- the spouses discussed major transactions using these funds;
- the parties shared the tax liability for income on these funds.
In summary, the Court observed that “…when the parties agreed to work on their marriage, after Mr. McLean closed the first joint account, they opened a second joint account into which each deposited monies in his or her control. This was the second time that Mr. McLean intentionally placed funds in Ms. Dahl’s control. It is obvious from his pattern of conduct that he intended her to have access to funds in joint accounts.”
Accordingly, the Court found that, “from the time that Mr. McLean added Ms. Dahl’s name to the account, she became a half-owner, and the parties were entitled to one-half the funds in the parties’ joint account in the amount of $47,282 each.”
Thanks for reading,
David Morgan Smith
Other blogs that may be of interest:
Cohabitation has become a popular trend for Canadian couples as more and more couples are deciding to live together before getting married or in place of marriage. For the most part, Canadians are aware of this increasing trend and throughout Canada laws are changing to adapt to this reality. However, as Maclean’s discusses, there is a type of relationship that is gaining popularity, although many Canadians may have never heard of it.
This relationship trend is called “Living Apart Together”, or “LAT” relationships. Maclean’s has published an article entitled “Living Apart, Together”, where this growing trend is discussed as well as the reasons why many couples are “saying no to cohabitation and marriage”.
According to Statistics Canada, approximately 1.9 million Canadians aged 20 and over were in a LAT arrangement in 2011. LAT relationships are especially growing in one category, the 60 plus age bracket where it jumped from 1.8 percent to 2.3 percent from 2001-2011.
Sociology professors Karen Kobayashi of the University of Victoria and Laura Funk of the University of Manitoba conducted a study of 28 LAT couples in Canada. The average age of participants was 59 and many were previously married and had children. The couples involved in this study expressed their reasons for staying in LAT relationships. Many of the couples stated that they viewed cohabitation as unnecessary and “did not want to ruin what they have”. Further, many couples discussed that by living apart they were protecting their independence.
Two-thirds of study participants had children from a previous relationship and expressed their concerns with being involved in a new common-law or marriage-like relationship and possible complications for their children. Many of the couples in the study expressed that they wanted to “spare their children future legal entanglements, and many of them said they were avoiding becoming common-law”.
As the Maclean’s article points out, cohabitation may bring up issues after a person passes away, including possible claims for support.
Under Part V of the Succession Law Reform Act (“SLRA”), if one is considered a “dependant” under the Act, they may make a claim for Dependants Relief. Under the SLRA, a “dependant” means,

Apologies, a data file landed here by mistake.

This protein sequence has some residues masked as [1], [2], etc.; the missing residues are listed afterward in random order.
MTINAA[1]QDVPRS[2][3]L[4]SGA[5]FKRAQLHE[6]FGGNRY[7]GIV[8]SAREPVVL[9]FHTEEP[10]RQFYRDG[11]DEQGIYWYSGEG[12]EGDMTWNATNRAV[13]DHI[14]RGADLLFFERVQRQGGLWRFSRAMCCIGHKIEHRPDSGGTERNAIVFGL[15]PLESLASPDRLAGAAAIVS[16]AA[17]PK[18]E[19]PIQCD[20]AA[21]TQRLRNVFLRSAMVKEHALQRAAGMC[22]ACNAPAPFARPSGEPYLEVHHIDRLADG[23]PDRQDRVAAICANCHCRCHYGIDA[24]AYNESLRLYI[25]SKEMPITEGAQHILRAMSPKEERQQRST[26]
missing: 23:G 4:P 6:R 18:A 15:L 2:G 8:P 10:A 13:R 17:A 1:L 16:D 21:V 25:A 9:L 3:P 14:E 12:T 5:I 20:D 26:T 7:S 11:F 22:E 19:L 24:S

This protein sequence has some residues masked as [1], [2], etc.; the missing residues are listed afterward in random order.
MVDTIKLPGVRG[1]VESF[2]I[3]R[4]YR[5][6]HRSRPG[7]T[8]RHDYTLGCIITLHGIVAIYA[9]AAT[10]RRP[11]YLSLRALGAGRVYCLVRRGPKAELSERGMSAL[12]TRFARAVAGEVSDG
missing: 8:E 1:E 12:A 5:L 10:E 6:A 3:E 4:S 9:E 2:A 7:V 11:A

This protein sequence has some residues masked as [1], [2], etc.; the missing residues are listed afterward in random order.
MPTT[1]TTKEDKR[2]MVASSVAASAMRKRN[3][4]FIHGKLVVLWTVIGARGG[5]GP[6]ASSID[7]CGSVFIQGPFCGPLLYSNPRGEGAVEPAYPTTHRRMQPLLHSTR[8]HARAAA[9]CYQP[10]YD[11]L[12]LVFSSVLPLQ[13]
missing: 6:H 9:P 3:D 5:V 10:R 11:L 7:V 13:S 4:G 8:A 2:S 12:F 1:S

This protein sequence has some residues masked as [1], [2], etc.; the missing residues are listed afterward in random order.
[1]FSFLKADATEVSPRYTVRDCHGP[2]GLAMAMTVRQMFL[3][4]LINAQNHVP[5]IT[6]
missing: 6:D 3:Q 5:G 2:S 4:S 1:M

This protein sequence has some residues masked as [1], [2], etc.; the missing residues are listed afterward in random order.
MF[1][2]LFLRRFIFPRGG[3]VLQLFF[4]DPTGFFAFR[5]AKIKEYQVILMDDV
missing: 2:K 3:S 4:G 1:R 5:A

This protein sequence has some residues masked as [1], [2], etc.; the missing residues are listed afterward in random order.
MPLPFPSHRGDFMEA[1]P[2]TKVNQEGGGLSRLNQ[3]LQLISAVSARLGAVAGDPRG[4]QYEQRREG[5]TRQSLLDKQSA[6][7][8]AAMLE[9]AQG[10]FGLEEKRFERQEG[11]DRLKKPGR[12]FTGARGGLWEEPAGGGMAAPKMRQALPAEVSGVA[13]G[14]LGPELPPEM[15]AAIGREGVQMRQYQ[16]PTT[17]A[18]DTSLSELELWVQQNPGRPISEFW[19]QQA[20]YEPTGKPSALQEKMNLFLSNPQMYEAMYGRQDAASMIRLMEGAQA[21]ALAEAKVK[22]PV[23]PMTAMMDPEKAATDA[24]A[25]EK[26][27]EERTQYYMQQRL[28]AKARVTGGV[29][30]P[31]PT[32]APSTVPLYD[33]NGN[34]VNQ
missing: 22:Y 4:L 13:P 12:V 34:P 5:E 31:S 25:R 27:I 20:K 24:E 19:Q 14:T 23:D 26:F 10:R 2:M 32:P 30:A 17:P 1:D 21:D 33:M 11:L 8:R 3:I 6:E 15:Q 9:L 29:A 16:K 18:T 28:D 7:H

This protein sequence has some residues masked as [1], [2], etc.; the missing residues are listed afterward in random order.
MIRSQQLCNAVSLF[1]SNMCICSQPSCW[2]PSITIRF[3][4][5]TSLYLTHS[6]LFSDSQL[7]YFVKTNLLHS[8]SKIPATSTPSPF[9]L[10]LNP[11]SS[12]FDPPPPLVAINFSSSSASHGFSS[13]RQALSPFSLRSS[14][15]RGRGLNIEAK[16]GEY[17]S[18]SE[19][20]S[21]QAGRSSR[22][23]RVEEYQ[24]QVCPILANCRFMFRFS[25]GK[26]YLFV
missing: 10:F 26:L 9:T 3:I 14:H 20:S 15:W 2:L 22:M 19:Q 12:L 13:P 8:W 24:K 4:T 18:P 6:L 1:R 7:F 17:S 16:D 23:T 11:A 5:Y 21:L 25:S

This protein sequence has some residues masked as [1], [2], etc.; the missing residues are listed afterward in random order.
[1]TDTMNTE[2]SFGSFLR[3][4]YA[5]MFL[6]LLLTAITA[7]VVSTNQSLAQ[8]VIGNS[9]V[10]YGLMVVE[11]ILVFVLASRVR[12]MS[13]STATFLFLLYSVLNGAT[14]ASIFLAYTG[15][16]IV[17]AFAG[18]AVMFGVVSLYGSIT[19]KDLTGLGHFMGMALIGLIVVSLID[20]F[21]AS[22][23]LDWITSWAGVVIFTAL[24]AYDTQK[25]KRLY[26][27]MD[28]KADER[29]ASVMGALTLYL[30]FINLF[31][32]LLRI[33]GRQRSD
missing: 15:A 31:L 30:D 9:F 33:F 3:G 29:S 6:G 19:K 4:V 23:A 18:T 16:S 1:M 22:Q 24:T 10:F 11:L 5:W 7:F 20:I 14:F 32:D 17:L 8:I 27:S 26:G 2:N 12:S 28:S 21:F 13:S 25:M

(a) the spouse of the deceased,
(b) a parent of the deceased,
(c) a child of the deceased, or
(d) a brother or sister of the deceased
to whom the deceased was providing support or was under a legal obligation to provide support immediately before his or her death.
Section 57 of the SLRA defines “spouse” as: “either of two persons who, (a) were married to each other by a marriage that was terminated or declared a nullity, or (b) are not married to each other and have cohabited, (i) continuously for a period of not less than three years, or, (ii) in a relationship of some permanence, if they are the natural or adoptive parents of a child.”
Therefore, if one qualifies as a “dependant” under the Act they may make a claim for Dependants Relief. However, it is important to remember that living together does not automatically grant a claim for Dependants Relief, as the deceased must have been providing support immediately before death.
Thank you for reading!
In my blog earlier this week I discussed how in Ontario the Succession Law Reform Act (“SLRA”) extends to common-law spouses the ability to seek dependant’s support. As stated in my blog, the definition of spouse in Part V of the SLRA includes two people who are not married to each other but who have “cohabited continuously for a period of not less than three years”.
Looking to this definition, the obvious next question is just what does it mean to “cohabit”? In Part V of the SLRA, to “cohabit” is defined as “to live together in a conjugal relationship”.
A simple reading of this provision leads you to one conclusion. You must live together to be considered common-law spouses. But is this necessarily the case? There are multiple varieties of relationships today. If two people do not live together, but otherwise present themselves to the world as spouses, does this preclude them from ever being defined as a “spouse” within the SLRA?